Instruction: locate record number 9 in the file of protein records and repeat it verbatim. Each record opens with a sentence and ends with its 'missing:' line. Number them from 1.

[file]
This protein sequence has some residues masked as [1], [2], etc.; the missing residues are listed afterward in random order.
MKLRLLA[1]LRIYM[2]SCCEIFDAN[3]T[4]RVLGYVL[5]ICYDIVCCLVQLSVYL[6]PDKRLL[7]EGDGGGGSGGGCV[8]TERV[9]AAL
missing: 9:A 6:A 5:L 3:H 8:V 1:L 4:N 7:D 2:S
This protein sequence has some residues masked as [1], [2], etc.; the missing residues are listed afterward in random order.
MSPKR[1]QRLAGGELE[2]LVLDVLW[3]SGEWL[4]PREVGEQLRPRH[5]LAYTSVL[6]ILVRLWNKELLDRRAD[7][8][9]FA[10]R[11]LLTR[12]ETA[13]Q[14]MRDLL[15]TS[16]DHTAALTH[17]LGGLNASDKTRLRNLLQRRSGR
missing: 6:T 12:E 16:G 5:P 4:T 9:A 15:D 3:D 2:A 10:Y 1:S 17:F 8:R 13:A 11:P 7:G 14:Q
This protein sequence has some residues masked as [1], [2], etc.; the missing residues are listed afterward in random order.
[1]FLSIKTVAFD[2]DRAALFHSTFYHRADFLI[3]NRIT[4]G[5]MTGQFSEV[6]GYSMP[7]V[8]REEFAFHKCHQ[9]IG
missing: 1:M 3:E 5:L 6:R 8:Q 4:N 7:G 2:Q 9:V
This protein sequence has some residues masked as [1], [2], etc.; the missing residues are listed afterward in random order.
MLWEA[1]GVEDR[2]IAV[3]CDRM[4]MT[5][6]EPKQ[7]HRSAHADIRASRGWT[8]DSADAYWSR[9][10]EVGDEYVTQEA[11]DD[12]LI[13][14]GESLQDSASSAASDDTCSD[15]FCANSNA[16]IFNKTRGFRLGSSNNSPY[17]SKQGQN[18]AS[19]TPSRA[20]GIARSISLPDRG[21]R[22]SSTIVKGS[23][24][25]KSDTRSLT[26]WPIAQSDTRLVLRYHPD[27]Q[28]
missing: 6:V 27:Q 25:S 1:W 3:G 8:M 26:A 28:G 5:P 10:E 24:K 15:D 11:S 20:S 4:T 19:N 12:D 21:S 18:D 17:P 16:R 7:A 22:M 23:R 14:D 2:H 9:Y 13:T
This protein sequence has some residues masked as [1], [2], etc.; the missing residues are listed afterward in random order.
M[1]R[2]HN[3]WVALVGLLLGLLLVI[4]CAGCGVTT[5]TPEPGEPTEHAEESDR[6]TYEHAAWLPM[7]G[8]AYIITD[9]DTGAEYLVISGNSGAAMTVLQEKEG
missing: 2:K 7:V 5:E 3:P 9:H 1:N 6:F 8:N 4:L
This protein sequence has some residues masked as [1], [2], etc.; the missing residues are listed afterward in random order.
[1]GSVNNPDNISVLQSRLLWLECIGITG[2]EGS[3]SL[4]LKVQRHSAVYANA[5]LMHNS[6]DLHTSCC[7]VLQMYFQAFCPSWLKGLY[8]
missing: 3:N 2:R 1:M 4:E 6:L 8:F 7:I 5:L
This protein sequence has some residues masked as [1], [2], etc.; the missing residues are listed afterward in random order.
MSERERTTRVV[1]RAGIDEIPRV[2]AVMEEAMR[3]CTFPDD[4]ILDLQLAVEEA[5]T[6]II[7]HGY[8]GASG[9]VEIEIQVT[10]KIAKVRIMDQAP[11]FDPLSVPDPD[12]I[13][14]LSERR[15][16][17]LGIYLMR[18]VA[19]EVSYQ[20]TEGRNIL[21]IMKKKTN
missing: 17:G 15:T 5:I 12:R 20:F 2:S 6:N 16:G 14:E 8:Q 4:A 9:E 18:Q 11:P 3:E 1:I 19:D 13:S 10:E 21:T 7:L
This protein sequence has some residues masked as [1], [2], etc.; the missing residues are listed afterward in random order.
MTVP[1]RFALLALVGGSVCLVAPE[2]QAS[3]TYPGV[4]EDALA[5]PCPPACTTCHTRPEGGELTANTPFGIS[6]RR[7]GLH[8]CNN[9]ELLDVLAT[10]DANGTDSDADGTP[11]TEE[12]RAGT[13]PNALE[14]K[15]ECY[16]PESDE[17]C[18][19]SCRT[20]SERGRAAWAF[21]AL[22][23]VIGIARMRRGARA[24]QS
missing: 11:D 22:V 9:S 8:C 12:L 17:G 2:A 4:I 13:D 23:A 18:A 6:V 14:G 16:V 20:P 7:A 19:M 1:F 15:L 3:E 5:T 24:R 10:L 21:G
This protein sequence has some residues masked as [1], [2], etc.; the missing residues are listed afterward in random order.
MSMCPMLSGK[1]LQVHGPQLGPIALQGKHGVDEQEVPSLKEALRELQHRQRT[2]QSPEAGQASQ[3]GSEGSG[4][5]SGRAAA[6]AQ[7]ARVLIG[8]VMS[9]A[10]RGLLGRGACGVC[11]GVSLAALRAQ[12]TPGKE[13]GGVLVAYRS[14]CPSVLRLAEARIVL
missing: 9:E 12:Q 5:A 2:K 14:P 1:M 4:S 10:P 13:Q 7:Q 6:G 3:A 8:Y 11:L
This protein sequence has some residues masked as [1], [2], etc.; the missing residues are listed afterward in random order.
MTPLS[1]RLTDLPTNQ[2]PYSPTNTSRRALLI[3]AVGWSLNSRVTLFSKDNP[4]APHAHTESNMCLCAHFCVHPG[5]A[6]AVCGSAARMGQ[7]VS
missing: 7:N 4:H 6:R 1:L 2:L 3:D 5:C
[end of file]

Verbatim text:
This protein sequence has some residues masked as [1], [2], etc.; the missing residues are listed afterward in random order.
MSMCPMLSGK[1]LQVHGPQLGPIALQGKHGVDEQEVPSLKEALRELQHRQRT[2]QSPEAGQASQ[3]GSEGSG[4][5]SGRAAA[6]AQ[7]ARVLIG[8]VMS[9]A[10]RGLLGRGACGVC[11]GVSLAALRAQ[12]TPGKE[13]GGVLVAYRS[14]CPSVLRLAEARIVL
missing: 9:E 12:Q 5:A 2:K 14:P 1:M 4:S 10:P 13:Q 7:Q 6:G 3:A 8:Y 11:L